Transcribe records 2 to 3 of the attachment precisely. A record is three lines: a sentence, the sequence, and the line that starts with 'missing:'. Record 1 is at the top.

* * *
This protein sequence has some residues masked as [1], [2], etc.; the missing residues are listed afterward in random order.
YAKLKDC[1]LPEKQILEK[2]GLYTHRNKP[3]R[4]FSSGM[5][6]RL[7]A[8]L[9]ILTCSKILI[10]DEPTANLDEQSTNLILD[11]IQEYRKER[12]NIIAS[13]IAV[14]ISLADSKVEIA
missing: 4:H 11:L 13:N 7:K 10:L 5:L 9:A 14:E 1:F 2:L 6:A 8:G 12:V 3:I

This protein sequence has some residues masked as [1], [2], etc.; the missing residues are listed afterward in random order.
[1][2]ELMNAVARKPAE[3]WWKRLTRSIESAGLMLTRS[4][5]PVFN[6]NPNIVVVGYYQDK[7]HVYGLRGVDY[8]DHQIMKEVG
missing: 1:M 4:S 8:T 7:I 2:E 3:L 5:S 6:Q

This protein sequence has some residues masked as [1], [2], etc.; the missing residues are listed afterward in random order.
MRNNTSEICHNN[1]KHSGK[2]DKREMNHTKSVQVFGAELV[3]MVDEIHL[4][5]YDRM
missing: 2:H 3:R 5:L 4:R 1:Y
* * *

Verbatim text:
This protein sequence has some residues masked as [1], [2], etc.; the missing residues are listed afterward in random order.
[1][2]ELMNAVARKPAE[3]WWKRLTRSIESAGLMLTRS[4][5]PVFN[6]NPNIVVVGYYQDK[7]HVYGLRGVDY[8]DHQIMKEVG
missing: 1:M 4:S 8:T 7:I 2:E 3:L 5:S 6:Q

This protein sequence has some residues masked as [1], [2], etc.; the missing residues are listed afterward in random order.
MRNNTSEICHNN[1]KHSGK[2]DKREMNHTKSVQVFGAELV[3]MVDEIHL[4][5]YDRM
missing: 2:H 3:R 5:L 4:R 1:Y